by Brenda Celina García Ramos
From LM Voices' Tiny Reviews series
Alejandra Algorta's debut novel evokes the richness of memory, belonging, and heartbreak in this poetic and evocative new novel.
Alejandra Algorta’s new book Neverforgotten is poetic prose about a young boy named Fabio, who feels almost invisible riding his bike through the streets of Bogota until the day he forgets. The day Fabio forgets how to ride his bike marks the beginning of an introspective and reflective journey for the young boy. Throughout the story, Fabio struggles to figure out how he could lose the memory of something so important to him and he begins to question what other skills he might forget. After days of unsuccessful attempts, Fabio begins to wonder if he will ever be able to ride his bike again.
The implication of loss through memory provides an opportunity for Fabio to gain an understanding of his surroundings and the people in his community. Alicia, Fabio’s elderly neighbor, becomes an important figure in Fabio’s introspective journey. In one Fabio’s visits to see Alicia, she presents Fabio with the idea of trying to trick his mind into thinking that he never forgot how to ride a bike in the first place. The idea stems from her trying to escape her reality of living in the city by using her electric fans to pretend that she is living by the sea where it never gets cold. Alicia’s idea fails and poses questions on what can and cannot be altered in the mind? Is it possible to forget what was forgotten and in turn remember?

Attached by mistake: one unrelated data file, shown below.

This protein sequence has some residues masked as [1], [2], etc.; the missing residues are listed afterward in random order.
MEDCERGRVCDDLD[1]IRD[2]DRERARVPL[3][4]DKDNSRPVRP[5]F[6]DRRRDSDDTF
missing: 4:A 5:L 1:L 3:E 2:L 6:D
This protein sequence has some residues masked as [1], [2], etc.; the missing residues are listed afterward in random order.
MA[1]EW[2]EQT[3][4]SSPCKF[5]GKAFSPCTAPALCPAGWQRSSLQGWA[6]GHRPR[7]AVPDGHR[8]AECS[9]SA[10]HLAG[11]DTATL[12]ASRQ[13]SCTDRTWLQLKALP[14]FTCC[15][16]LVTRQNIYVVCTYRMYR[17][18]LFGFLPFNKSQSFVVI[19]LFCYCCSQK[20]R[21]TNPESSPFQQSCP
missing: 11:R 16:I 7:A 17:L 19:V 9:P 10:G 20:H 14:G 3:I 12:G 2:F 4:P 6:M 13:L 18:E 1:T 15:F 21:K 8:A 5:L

This book goes beyond Fabio’s sudden inability to ride a bike. This book is a sincere dedication to what the city of Bogota has become and what it used to be. The narrator describes the construction of Bogota by saying, “And because to create something you have to destroy it first; the dust was a memory of the things that were there before and which now waited to be turned into new things.” The deconstruction and construction of the city metaphorically connects to the deconstruction and construction of memory. Fabio needed to forget how to ride his bike in order to reconnect with his surroundings.
The illustrations by Ivan Rickenmann pull the reader into the city of Bogota before the story begins and takes the reader away from the city after it ends. This book beautifully encompasses the need to reconnect with our humanity and disconnect from the fast-paced environment in a big city. The only way Fabio was able to understand the world around him was when he forgot how to ride his bike.
This book is lyrically and metaphorically powerful in connecting the setting to the overall theme and philosophical tone of the story. Poetic prose was the best approach for this narrative because it provides a surrealism that mimics memory. Alejandra Algorta was able to use a subtle conflict of a boy forgetting how to use his bike and turn it into a poetically philosophical story.
Brenda Celina García Ramos is a Mexican and American reader who enjoys exploring books, places, and works of art.